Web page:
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Authenticity. Vulnerability. Transparency. Being more human. These are the standards of a modern brand. 

Branding is still a performance, and a powerful one. But it’s not a performance built on pretense, on flimsy supposition or shallow projection. It’s a performance that rises from truth, integrity, and genuine emotion. 

It’s a performance because you, as a brand, always have an audience. You are on stage. And you have a story to tell. You’re there to inspire your audience, to bring them along for the journey, to reveal something of yourself in the process. 

While all brands are performative, many are still putting in manipulative performances. They choose titillation over tension. They choose gratuitousness over depth. They choose shock or cheap laughs over art.

Most of this kind of branding is about a desired outcome. About getting butts in seats. About being this summer’s blockbuster. Under all that pressure, many brands go the Michael Bay route. Lots of noise and explosions and cheesy dialog. 

If you do this kind of branding, you might stop reading at this point. You might even be poised to send us a strongly worded email justifying it because it generates revenue.

But the truth is: if you’re doing this kind of branding or marketing right now, you’re doing the wrong thing. It won’t be effective, and it’s not respectful to intelligent people who are bombarded with enough daily drama without you adding to their lot.  

If you instinctively know that branding can be both artful and profitable, please read on.

As mentioned, the performative aspect of branding has three key elements: the audience, the stage and the story. When woven together with mindfulness, soul, creativity and skill, your brand becomes legendary. 

The audience: This is not a demographic profile. It’s not about a group or a label or an avatar. This is about who your audience is as individual humans. What do they believe in? What is their unspoken need? What are their souls craving? Why have they entrusted you with their attention? Your audience is not just a passive recipient of your brand — a source of ticket revenue. They are part of your brand, part of your story. When they don’t feel seen or heard or acknowledged, they stop paying attention. 

The stage: Where you tell your story to your audience greatly influences how the story will be received and perceived. The metaphor of stage here is twofold. The first refers to the platforms you use to speak to your audience, be they public speaking appearances, social media posts, letters to shareholders. The second metaphor refers to the structure of your business: how well you treat the people backstage, the safety of the environment, who you have contributing and where. To stand firmly on your stage, tend to both. Be careful selecting your platform stages, and instead of feeling obligated (and thus overwhelmed) to do it all, gravitate toward the platform you prefer, that gives you the most energy. Be sure you have created a healthy, communicative environment with regular outlets for people to share feedback with you and express how they perceive your performance. The people backstage are your first audience and have a lot of wisdom to share.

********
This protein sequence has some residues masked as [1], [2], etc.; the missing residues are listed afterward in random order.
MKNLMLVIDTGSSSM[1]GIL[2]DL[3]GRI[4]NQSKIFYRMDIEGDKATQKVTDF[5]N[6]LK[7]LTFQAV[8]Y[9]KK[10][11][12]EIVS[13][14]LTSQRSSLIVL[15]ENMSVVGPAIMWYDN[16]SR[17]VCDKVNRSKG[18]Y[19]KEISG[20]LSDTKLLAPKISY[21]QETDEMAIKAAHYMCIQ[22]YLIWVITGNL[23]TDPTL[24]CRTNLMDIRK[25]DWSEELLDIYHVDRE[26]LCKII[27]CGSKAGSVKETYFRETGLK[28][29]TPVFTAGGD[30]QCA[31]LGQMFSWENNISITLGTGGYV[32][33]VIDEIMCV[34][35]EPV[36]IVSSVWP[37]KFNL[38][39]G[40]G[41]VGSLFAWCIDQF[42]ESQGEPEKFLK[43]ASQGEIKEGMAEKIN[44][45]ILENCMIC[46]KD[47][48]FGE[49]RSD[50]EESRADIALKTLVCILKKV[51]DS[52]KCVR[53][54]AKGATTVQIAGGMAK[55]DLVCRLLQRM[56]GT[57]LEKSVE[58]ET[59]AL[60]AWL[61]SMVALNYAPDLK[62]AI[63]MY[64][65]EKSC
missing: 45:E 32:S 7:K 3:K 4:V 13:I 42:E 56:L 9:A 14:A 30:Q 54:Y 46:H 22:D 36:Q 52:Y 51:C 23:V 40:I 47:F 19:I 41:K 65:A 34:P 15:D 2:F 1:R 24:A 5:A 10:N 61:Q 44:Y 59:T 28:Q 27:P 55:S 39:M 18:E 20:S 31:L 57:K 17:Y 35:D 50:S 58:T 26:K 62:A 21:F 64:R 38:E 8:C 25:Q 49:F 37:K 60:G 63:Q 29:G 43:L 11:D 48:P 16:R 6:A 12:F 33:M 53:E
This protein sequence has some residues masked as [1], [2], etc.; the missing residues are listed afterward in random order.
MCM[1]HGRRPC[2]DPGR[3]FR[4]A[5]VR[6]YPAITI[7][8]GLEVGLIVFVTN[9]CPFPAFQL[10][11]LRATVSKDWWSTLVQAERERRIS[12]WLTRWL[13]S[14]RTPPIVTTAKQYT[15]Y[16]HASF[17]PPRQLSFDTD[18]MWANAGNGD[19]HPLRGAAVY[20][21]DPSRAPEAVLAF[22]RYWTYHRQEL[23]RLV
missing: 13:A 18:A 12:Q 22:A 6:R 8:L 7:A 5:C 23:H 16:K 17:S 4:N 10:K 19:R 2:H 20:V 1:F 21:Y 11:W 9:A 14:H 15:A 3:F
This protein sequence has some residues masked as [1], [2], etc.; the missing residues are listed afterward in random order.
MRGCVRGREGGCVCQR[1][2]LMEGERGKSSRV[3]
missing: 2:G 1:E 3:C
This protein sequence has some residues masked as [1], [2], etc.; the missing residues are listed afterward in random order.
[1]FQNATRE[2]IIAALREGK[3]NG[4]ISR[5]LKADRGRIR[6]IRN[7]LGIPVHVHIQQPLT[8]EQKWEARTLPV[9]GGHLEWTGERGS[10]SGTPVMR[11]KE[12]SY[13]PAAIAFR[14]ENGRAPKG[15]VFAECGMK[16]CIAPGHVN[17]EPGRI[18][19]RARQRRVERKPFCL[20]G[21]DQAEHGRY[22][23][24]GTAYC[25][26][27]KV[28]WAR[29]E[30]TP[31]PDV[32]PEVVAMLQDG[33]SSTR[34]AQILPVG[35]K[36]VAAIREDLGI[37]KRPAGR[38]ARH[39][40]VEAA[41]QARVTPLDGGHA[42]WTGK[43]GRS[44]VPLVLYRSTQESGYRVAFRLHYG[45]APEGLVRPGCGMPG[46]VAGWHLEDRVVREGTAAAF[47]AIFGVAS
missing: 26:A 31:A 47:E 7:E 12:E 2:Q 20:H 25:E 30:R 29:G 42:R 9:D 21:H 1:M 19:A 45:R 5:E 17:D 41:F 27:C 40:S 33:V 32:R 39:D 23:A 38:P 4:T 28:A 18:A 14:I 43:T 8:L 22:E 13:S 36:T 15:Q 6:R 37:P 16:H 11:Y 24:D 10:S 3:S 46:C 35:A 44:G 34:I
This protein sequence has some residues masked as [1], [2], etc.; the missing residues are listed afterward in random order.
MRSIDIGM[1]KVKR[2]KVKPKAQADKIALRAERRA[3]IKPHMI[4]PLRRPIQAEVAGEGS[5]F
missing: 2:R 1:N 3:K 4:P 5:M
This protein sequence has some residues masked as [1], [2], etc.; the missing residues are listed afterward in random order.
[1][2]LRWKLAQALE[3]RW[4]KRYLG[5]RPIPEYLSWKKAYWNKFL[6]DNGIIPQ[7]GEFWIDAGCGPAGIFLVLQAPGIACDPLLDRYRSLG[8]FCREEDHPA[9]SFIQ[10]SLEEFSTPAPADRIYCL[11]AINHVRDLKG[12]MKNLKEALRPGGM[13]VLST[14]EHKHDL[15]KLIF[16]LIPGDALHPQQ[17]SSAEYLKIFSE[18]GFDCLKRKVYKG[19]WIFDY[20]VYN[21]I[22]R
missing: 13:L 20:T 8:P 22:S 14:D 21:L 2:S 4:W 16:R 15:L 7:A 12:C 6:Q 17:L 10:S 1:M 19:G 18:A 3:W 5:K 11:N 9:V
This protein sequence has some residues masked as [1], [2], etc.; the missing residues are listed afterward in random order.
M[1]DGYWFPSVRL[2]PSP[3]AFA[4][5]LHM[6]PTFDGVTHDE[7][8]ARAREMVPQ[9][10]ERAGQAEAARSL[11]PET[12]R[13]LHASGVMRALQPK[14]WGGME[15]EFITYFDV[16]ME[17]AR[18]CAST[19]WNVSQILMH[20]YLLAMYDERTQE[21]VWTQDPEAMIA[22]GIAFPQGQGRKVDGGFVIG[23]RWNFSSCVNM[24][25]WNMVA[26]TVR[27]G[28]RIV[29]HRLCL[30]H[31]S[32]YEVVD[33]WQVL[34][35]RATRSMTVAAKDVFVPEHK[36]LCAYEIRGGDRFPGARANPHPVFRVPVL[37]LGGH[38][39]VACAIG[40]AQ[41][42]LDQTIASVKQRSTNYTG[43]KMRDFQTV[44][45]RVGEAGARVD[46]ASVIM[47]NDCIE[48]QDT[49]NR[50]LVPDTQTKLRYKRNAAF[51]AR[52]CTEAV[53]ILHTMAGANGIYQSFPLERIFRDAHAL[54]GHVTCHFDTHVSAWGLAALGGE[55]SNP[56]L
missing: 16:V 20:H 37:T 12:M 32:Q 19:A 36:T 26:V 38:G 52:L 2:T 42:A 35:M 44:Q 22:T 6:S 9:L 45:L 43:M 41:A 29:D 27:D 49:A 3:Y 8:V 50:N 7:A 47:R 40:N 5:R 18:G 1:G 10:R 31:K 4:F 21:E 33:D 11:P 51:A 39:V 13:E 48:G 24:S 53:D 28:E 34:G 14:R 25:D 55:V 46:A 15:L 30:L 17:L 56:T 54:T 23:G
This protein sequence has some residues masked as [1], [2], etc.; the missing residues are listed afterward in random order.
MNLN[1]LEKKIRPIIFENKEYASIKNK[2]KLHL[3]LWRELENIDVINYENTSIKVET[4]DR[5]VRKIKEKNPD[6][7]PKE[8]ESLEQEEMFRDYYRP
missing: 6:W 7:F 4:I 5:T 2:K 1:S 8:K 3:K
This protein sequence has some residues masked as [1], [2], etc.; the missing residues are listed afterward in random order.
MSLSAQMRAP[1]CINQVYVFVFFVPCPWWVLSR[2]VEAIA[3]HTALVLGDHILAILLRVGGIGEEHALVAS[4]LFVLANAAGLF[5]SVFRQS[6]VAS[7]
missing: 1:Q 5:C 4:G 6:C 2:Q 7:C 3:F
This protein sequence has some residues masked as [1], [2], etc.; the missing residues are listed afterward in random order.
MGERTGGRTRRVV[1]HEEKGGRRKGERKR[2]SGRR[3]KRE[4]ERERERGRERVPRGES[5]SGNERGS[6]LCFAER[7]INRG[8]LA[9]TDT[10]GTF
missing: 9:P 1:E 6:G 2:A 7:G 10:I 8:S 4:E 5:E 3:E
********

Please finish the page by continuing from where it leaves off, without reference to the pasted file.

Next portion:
The story: This is where tension comes in. And character development. And a story arc. And villains. You can’t follow Joseph Campbell’s hero’s journey model without these elements, and they are at the heart of every well-told story. Developing the story is hard work. It takes time and focus and creativity – all of which are in short supply in most corporate brands. So how do you get your story right? The only way to determine that is to set aside time and space with your trusted guides and determine what the story you are trying to tell is. What is the central theme of your performance? What one main idea are you trying to convey to your audience through your performance? What point of view are you taking? Why should the audience care about that? And most importantly: what are the repeatable words you will use to convey this story? When you get your story right, you are enabling others to tell it for you. The story is the word-of-mouth engine. The story is the experience. 

Whether on the theater stage, in the boardroom or in a live media interview, great performances don’t blindside people. They don’t manipulate them. They don’t shame them. 

Great performances inspire people. They carry on despite missed cues or dropped lines. They find something real within the scripted. 

Great performances expand the imagination. 



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